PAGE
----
Career Story Blog Post By Elizabeth Perry, PhD, Assistant Professor of Biomedical Sciences at Rochester Institute of Technology
Human beings share with some other really cool higher mammals, an intense and extended period of post-natal nervous system development. We have this amazing ability to learn across the lifespan. Almost my entire life has been a deep and highly meaningful immersion in teaching and learning. That probably helps to explain why I love Literature, Art, Music, and Sports as much as Science; these are all areas where we grow through exposure and challenge, watching and listening, trial and error. They are all also situations where something new and exciting and unexpected can rise to the surface.
I am a neuroscientist by training (University of Rochester, SMD, 2001) and that was layered on top of a strong background in Liberal Arts. I've spent a lot of my life bouncing back and forth between Science and "non-Science" and also between elite intellectualism and a desire to live "off the grid." I love being a University Professor — I'd also love to be a farmer or an artist — or a fourth grade science teacher, or an English teacher — or an architect or a builder.
I fell in love with books before age 3, and for a long while (and even now) thought that being a writer would be the most amazing job in the world. At age 8 or 9, I was the only child member of a pretty serious "rock club" and my poor mother would have to chaperone me to monthly meetings with such agenda items as " Lapidary Supplies and Equipment for Rockhounds" and to club field trips at fresh rock cuts where new roads were being put through. I grew up in the country and worked on a farm, and because of that also absorbed and observed a lot of the fundamentals of biology.
I knew how to grow things, wandered in the woods and caught snakes and salamanders, attempted to nurse injured birds, rabbits and baby squirrels back to life, kept notebooks on the numbers and compositions of the wild turkey flocks that came through the yard every morning, and watched deer carcasses rot away to bones in the woods. At age ten, my mother let me keep several aquariums on the back deck for the summer, filled with things I had hauled back from local ponds and ditches. I got to go for enrichment programs at Talcott Mountain Science Center in Avon, Connecticut, and at age thirteen, I saw a calf born, feet first. Then in high school, I fell back in love with Literature — and had several other up and down waves of trying to figure out what I loved and also what to do in my life. This was complicated by the fact that my brain works very differently than a lot of other people's and that I was in many ways precociously mature and yet, in other ways, developmentally behind my peers. It took me many decades to get a handle on my own strengths and weaknesses, and even longer to begin to seriously ask myself what I wanted.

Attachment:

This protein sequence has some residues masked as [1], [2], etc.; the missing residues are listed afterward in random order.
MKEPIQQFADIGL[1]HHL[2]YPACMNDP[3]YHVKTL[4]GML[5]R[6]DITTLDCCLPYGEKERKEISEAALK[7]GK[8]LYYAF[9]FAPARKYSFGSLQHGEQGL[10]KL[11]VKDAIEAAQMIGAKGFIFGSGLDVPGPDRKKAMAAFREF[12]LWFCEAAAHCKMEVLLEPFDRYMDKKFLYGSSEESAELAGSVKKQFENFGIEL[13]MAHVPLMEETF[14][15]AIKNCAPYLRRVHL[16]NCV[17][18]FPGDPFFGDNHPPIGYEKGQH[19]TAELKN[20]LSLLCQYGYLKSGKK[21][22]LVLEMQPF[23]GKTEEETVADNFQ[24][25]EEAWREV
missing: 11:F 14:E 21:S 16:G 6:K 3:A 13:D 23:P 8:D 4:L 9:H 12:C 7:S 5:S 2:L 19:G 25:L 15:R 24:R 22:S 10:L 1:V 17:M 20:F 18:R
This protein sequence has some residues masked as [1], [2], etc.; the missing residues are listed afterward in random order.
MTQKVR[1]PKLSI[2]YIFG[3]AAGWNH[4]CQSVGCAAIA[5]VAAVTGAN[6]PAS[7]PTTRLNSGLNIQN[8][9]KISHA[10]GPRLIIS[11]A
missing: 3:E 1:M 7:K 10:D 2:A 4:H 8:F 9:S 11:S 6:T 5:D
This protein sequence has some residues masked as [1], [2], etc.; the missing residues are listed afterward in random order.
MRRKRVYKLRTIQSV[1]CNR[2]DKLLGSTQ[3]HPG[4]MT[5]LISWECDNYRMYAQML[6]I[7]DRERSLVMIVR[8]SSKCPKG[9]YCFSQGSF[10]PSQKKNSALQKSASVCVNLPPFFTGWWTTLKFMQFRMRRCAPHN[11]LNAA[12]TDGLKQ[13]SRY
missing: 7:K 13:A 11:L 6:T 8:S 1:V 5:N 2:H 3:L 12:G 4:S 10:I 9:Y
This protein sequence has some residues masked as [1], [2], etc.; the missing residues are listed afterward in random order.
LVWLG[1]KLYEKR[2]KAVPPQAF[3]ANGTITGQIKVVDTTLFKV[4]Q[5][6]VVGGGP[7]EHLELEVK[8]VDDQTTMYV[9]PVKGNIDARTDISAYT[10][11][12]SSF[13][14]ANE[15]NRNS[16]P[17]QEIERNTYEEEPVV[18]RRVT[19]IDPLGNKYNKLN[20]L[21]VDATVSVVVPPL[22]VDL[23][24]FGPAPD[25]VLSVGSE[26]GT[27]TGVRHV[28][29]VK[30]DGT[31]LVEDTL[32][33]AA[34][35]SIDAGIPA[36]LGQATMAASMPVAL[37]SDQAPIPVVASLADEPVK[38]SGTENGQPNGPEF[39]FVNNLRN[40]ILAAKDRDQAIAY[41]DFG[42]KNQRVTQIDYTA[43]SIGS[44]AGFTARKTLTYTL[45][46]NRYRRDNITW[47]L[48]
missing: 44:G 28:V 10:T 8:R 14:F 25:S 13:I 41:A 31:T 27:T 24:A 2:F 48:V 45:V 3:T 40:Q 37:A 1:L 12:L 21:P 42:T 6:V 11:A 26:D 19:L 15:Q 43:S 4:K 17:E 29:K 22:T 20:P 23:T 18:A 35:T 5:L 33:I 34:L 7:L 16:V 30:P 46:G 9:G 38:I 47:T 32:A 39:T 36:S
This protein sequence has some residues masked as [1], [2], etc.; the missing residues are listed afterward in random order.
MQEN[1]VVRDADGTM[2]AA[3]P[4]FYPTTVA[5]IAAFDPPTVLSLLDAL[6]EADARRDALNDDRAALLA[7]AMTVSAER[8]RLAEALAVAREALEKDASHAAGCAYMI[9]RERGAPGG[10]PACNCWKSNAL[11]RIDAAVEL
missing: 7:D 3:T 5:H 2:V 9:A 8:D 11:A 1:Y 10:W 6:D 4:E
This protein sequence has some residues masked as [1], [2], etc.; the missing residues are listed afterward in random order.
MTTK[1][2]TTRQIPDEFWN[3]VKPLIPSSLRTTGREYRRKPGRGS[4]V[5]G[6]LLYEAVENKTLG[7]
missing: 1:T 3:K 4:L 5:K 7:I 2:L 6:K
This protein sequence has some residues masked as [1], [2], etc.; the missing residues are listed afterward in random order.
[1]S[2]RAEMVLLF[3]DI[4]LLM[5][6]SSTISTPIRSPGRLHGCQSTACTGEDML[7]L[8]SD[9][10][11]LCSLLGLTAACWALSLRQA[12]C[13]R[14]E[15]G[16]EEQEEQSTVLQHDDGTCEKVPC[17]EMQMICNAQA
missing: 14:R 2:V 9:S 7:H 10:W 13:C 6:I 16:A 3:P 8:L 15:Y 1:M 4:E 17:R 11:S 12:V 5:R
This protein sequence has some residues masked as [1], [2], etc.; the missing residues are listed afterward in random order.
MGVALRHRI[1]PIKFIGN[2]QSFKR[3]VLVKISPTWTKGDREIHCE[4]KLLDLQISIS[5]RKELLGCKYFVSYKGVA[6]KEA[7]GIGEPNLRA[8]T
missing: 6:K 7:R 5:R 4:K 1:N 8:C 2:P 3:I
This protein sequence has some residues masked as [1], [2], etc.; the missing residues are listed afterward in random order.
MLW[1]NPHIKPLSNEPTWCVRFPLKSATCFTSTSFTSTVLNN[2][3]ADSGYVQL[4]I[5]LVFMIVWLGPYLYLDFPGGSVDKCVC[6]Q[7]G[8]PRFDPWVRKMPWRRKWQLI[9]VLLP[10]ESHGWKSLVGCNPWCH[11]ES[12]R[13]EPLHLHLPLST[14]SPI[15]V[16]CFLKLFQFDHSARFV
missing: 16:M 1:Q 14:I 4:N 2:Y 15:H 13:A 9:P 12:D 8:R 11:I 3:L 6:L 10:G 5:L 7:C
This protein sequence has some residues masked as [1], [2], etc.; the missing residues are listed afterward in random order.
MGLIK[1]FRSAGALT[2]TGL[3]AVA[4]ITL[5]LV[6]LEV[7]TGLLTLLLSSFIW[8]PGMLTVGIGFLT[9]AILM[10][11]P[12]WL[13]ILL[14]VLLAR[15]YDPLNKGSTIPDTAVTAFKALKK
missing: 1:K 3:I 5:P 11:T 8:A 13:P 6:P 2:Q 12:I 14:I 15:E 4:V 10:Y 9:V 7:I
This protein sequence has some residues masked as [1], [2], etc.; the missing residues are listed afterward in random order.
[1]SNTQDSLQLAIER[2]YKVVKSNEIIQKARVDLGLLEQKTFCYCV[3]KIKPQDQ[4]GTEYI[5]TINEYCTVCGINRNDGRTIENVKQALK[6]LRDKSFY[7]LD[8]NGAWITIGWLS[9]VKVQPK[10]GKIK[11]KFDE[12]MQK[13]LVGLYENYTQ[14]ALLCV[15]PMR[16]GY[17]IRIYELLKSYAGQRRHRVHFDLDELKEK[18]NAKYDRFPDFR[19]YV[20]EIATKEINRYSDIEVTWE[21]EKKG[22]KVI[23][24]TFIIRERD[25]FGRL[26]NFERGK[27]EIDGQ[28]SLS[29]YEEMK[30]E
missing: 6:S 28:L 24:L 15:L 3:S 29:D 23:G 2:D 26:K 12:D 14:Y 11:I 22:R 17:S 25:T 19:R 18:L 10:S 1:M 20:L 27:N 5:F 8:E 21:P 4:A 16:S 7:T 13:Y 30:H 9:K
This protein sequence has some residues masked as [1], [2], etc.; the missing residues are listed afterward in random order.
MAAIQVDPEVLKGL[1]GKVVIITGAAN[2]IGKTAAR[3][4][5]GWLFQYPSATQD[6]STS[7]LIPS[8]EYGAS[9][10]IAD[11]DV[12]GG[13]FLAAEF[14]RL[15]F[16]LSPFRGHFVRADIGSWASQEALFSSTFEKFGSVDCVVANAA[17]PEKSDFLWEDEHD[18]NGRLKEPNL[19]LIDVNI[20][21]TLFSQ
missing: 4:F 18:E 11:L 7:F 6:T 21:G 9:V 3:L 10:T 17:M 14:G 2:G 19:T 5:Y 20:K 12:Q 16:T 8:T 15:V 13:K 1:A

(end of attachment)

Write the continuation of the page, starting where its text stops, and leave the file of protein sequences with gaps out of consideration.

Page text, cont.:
It all finally began to come together for me when a job working with individuals with developmental disabilities caused me to both question and fall in love with the human nervous system. The beautiful human brain is the site of our memory, intelligence and analytical abilities, but also the integrator and interpreter of the broad array of sensory information coming in through the peripheral system. It is how we appreciate and understand photos of the Universe and the source of cognitive suffering and emotional pain. I worked in bench research for awhile, then moved on to teaching and administration, and I have come to think of Education as Applied Neuroscience. I am interested in neuropedagogy, neurointegration, positive psychology, healing and human development.
At 51, I realize that I do not have to choose one thing, or fit in anybody else's "box." I am a 100% geek, who is also a rock and roller, and a competitive athlete. I take school and the process of formalized education very seriously, and yet I also fully embrace and identify with the Bruce Springsteen quote "We learned more from a three minute record, baby, than we ever learned in school." Whether formal or informal, academic or experiential, first hand or transmitted — I believe in learning and growth. I use art and videos in a very integrative approach to teaching biomedical science classes, and I encourage my students to figure out and embrace who they really are — and to build a life around that knowledge, instead of trying to fit into somebody else's template. All of the most interesting people I know (both famous and non-famous — or even fictional!) have lived their lives that way.
At Rochester Institute of Technology, I go to a lot of meetings, do some administrative work, teach courses like Endocrinology, Human Development, Biomedical Sciences Freshmen Seminar — but what I really am is a Teacher and a Mentor — and I absolutely love what I do. It gives my Life meaning, and the excellence, beauty, and integrity of my students gives me hope.
Tracey Baas |
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